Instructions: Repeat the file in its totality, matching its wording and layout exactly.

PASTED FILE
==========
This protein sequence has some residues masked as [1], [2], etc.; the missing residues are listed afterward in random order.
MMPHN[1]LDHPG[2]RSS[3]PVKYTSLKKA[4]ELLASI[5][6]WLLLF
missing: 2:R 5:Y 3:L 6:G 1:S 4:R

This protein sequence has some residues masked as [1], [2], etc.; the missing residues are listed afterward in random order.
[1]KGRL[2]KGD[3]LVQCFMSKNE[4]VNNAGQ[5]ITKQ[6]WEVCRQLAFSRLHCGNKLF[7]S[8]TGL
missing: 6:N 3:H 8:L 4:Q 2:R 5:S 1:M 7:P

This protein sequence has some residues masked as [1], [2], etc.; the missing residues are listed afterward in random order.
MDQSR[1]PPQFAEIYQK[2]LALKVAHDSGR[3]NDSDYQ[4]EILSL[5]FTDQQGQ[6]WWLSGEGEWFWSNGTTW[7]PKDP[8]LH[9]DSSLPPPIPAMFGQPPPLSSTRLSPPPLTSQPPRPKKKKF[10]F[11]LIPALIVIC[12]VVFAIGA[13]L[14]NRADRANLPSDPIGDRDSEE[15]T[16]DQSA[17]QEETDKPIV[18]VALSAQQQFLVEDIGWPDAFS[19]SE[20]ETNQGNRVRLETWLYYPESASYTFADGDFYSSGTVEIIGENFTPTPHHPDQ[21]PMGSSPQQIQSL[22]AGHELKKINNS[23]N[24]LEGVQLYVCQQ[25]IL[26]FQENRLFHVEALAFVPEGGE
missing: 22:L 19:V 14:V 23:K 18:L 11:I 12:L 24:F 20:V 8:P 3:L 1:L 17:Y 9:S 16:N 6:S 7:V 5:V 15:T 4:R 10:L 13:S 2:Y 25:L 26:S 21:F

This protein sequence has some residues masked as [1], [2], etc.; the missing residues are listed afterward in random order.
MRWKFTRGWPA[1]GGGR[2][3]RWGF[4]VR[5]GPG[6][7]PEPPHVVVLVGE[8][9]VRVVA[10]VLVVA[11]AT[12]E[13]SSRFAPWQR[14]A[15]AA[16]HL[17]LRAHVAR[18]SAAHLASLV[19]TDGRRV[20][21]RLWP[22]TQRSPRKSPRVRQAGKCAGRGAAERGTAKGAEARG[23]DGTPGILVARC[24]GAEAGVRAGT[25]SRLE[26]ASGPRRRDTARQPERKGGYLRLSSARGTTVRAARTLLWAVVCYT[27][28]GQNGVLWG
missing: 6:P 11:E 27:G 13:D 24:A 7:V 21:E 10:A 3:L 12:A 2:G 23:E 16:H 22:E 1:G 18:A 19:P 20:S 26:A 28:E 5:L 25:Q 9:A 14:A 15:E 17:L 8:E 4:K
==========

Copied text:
This protein sequence has some residues masked as [1], [2], etc.; the missing residues are listed afterward in random order.
MMPHN[1]LDHPG[2]RSS[3]PVKYTSLKKA[4]ELLASI[5][6]WLLLF
missing: 2:R 5:Y 3:L 6:G 1:S 4:R

This protein sequence has some residues masked as [1], [2], etc.; the missing residues are listed afterward in random order.
[1]KGRL[2]KGD[3]LVQCFMSKNE[4]VNNAGQ[5]ITKQ[6]WEVCRQLAFSRLHCGNKLF[7]S[8]TGL
missing: 6:N 3:H 8:L 4:Q 2:R 5:S 1:M 7:P

This protein sequence has some residues masked as [1], [2], etc.; the missing residues are listed afterward in random order.
MDQSR[1]PPQFAEIYQK[2]LALKVAHDSGR[3]NDSDYQ[4]EILSL[5]FTDQQGQ[6]WWLSGEGEWFWSNGTTW[7]PKDP[8]LH[9]DSSLPPPIPAMFGQPPPLSSTRLSPPPLTSQPPRPKKKKF[10]F[11]LIPALIVIC[12]VVFAIGA[13]L[14]NRADRANLPSDPIGDRDSEE[15]T[16]DQSA[17]QEETDKPIV[18]VALSAQQQFLVEDIGWPDAFS[19]SE[20]ETNQGNRVRLETWLYYPESASYTFADGDFYSSGTVEIIGENFTPTPHHPDQ[21]PMGSSPQQIQSL[22]AGHELKKINNS[23]N[24]LEGVQLYVCQQ[25]IL[26]FQENRLFHVEALAFVPEGGE
missing: 22:L 19:V 14:V 23:K 18:L 11:I 12:L 24:F 20:V 8:P 3:L 1:L 17:Y 9:S 16:N 6:S 7:V 5:V 15:T 4:R 10:L 13:S 2:Y 25:L 26:S 21:F

This protein sequence has some residues masked as [1], [2], etc.; the missing residues are listed afterward in random order.
MRWKFTRGWPA[1]GGGR[2][3]RWGF[4]VR[5]GPG[6][7]PEPPHVVVLVGE[8][9]VRVVA[10]VLVVA[11]AT[12]E[13]SSRFAPWQR[14]A[15]AA[16]HL[17]LRAHVAR[18]SAAHLASLV[19]TDGRRV[20][21]RLWP[22]TQRSPRKSPRVRQAGKCAGRGAAERGTAKGAEARG[23]DGTPGILVARC[24]GAEAGVRAGT[25]SRLE[26]ASGPRRRDTARQPERKGGYLRLSSARGTTVRAARTLLWAVVCYT[27][28]GQNGVLWG
missing: 6:P 11:E 27:G 13:D 24:A 7:V 21:E 10:A 3:L 12:A 2:G 23:E 16:H 22:E 1:G 18:A 19:P 20:S 26:A 28:E 5:L 25:Q 9:A 14:A 15:E 17:L 8:E 4:K